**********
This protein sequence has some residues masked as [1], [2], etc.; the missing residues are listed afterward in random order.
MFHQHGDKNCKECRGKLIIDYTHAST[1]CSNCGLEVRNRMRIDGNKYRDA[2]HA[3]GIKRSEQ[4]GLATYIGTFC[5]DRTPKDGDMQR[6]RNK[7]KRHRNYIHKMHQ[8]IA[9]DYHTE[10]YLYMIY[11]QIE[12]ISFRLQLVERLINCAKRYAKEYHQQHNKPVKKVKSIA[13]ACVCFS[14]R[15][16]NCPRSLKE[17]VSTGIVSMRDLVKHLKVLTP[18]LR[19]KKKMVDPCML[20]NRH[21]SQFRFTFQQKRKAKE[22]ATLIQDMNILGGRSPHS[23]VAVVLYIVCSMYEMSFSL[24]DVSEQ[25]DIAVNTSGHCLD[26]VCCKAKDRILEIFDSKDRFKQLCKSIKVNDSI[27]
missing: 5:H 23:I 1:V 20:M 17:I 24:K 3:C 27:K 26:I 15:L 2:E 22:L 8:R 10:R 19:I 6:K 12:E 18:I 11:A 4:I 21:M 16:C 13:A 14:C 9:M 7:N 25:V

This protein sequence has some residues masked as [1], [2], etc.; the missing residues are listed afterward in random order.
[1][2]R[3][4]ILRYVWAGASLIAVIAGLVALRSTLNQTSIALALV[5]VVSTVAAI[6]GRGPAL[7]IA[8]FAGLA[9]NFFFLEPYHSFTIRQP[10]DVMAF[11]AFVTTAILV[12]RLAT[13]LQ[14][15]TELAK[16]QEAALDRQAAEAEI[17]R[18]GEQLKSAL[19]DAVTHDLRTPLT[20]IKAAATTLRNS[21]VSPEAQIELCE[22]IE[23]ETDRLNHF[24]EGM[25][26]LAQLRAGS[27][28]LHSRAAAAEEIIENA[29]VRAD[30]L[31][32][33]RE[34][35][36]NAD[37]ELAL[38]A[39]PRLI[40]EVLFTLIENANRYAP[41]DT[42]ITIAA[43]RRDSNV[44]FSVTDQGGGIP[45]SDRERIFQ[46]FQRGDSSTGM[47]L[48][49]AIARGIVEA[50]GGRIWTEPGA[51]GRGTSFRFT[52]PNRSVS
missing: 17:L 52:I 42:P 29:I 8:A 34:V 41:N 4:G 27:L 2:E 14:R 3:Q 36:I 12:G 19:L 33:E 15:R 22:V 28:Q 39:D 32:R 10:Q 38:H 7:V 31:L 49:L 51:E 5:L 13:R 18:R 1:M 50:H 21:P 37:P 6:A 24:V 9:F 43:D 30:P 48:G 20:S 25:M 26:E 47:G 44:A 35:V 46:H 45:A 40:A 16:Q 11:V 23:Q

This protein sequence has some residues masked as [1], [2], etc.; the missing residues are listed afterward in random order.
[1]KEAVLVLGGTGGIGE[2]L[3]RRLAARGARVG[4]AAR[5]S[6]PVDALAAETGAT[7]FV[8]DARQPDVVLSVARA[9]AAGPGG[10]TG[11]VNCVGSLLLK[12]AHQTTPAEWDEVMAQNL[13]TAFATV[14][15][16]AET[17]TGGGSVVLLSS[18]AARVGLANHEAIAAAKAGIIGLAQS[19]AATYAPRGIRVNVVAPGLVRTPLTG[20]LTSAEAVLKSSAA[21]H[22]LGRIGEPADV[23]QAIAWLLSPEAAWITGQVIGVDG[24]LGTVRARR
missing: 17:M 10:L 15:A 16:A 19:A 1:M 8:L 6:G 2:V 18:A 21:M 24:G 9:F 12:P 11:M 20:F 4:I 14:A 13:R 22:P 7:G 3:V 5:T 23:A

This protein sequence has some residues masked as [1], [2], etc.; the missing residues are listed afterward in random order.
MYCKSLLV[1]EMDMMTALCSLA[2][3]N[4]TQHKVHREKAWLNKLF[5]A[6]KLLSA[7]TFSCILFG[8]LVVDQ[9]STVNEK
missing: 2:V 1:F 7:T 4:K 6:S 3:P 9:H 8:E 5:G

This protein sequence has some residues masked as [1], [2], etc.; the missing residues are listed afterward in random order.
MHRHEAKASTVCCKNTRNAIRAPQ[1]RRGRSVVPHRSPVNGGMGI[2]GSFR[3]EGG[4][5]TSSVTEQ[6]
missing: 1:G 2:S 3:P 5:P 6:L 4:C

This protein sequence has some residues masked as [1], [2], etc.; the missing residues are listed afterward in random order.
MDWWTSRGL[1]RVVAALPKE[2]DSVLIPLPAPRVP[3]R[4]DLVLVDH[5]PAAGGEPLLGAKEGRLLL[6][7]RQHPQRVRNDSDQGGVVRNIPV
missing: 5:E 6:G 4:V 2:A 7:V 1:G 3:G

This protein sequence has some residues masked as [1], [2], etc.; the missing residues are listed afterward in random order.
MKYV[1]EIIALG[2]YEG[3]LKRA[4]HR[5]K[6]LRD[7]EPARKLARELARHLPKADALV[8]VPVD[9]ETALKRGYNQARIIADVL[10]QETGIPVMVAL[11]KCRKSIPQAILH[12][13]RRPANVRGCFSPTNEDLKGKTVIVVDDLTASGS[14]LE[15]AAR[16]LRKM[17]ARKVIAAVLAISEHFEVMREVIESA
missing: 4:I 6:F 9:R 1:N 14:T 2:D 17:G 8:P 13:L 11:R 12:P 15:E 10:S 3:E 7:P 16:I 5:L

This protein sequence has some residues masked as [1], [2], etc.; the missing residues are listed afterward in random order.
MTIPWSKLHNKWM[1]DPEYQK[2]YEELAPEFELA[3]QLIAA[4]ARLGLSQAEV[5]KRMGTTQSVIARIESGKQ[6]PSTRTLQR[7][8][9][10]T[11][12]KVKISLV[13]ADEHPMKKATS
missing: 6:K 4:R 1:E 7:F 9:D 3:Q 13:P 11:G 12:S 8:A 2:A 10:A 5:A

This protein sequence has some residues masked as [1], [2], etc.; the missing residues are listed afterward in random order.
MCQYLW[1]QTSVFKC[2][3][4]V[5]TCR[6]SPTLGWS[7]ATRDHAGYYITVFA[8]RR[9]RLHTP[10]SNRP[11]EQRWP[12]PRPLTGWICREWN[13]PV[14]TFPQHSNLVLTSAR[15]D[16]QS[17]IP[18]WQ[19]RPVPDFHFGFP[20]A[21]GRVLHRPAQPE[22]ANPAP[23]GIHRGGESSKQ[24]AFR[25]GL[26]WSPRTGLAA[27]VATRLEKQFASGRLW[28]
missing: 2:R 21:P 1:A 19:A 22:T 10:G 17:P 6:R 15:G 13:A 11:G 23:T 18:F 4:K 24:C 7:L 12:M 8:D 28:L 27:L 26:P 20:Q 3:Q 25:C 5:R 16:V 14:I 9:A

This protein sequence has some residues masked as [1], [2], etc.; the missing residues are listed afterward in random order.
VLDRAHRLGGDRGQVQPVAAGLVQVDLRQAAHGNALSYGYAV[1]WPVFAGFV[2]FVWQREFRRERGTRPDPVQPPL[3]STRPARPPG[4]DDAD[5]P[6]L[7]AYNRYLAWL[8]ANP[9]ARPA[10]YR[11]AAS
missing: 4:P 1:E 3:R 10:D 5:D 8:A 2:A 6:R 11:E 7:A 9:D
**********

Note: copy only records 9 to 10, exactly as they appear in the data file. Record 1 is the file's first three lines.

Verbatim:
This protein sequence has some residues masked as [1], [2], etc.; the missing residues are listed afterward in random order.
MCQYLW[1]QTSVFKC[2][3][4]V[5]TCR[6]SPTLGWS[7]ATRDHAGYYITVFA[8]RR[9]RLHTP[10]SNRP[11]EQRWP[12]PRPLTGWICREWN[13]PV[14]TFPQHSNLVLTSAR[15]D[16]QS[17]IP[18]WQ[19]RPVPDFHFGFP[20]A[21]GRVLHRPAQPE[22]ANPAP[23]GIHRGGESSKQ[24]AFR[25]GL[26]WSPRTGLAA[27]VATRLEKQFASGRLW[28]
missing: 2:R 21:P 1:A 19:A 22:T 10:G 17:P 6:R 15:G 13:A 11:G 23:T 18:F 4:K 24:C 7:L 12:M 8:D 28:L 27:L 26:P 20:Q 3:Q 25:C 5:R 16:V 14:I 9:A

This protein sequence has some residues masked as [1], [2], etc.; the missing residues are listed afterward in random order.
VLDRAHRLGGDRGQVQPVAAGLVQVDLRQAAHGNALSYGYAV[1]WPVFAGFV[2]FVWQREFRRERGTRPDPVQPPL[3]STRPARPPG[4]DDAD[5]P[6]L[7]AYNRYLAWL[8]ANP[9]ARPA[10]YR[11]AAS
missing: 4:P 1:E 3:R 10:D 5:D 8:A 2:A 6:R 11:E 7:A 9:D